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play havoc

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Also, raise or wreak havoc. Disrupt, damage, or destroy something, as in The wind played havoc with her hair, or The fire alarm raised havoc with the children, or The earthquake wrought havoc in the town. The noun havoc was once used as a command for invaders to begin looting and killing, but by the 1800s the term was being used for somewhat less aggressive activities. For a synonym, see play the devil with.

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The American Heritage® Idioms Dictionary Copyright © 2002, 2001, 1995 by Houghton Mifflin Harcourt Publishing Company. Published by Houghton Mifflin Harcourt Publishing Company.

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What does play havoc mean?

To play havoc is to cause chaos or destruction or both.

Havoc means chaos, disorder, or confusion. It can also mean destruction, damage, or ruin. In many cases, it refers to a combination of these things. The verb play in the phrase isn’t used in any of the ways that usually is. In play havoc, play basically means to inflict or cause.

The phrases wreak havoc and raise havoc mean the same thing as play havoc.

Havoc is associated with seriously destructive and chaotic situations, such as natural disasters, as in The hurricane played havoc throughout the region. But it can be used in a range of situations. An illness can play havoc on your body. A virus can play havoc in a computer network. The wind can play havoc on your hair. In most cases, to play havoc is to disrupt a situation that was (at least somewhat) orderly by making it become disorderly, especially when there is damage or destruction involved.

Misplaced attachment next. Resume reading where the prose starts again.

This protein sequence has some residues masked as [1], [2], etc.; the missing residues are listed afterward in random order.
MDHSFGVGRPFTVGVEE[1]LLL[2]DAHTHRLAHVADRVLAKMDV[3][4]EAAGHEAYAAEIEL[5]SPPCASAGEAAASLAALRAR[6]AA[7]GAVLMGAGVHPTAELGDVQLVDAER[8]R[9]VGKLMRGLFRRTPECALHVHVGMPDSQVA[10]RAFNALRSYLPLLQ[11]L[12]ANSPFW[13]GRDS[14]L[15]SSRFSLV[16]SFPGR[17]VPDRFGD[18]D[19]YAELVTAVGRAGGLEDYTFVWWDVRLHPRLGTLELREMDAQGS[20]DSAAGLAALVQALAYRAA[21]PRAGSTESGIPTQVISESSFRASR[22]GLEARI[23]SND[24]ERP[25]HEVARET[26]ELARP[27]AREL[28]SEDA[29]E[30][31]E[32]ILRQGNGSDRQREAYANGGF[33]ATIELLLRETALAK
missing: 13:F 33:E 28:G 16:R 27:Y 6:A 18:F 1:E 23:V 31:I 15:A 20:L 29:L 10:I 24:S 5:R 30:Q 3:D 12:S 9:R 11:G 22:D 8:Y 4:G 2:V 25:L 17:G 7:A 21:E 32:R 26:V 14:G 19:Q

Example: A major accident on the highway has played havoc on the morning commute, causing traffic jams and delays for miles around.

Where does play havoc come from?

The phrase play havoc has been used since at least the 1800s. The word havoc comes from the Old French havot, meaning “to pillage” (to violently loot and plunder a place, especially during a war). In Anglo-French, the spelling havok was used in the phrase crier havok, meaning “to cry havoc.” This refers to the practice of a military commander shouting “Havoc!” as a command to start pillaging.

Today, havoc is no longer closely associated with pillaging, but an invading army pillaging and causing chaos and destruction is a perfect example of playing havoc. Unlike wreak havoc and raise havoc, which are synonyms of play havoc, the phrase cry havoc means “to sound the alarm” (typically as a warning when something destructive is about to happen).

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What are some synonyms for play havoc?

What are some words that share a root or word element with play havoc

What are some words that often get used in discussing play havoc?

How is play havoc used in real life?

Play havoc is used in the context of situations that involve chaos, destruction, and often both. The phrase wreak havoc means the same thing and is probably more commonly used, especially in the U.S.

 

 

Try using play havoc!

Which of the following terms is NOT a synonym of play havoc?

A. wreak havoc
B. raise havoc
C. cry havoc
D. disrupt

Example sentences from the Web for play havoc

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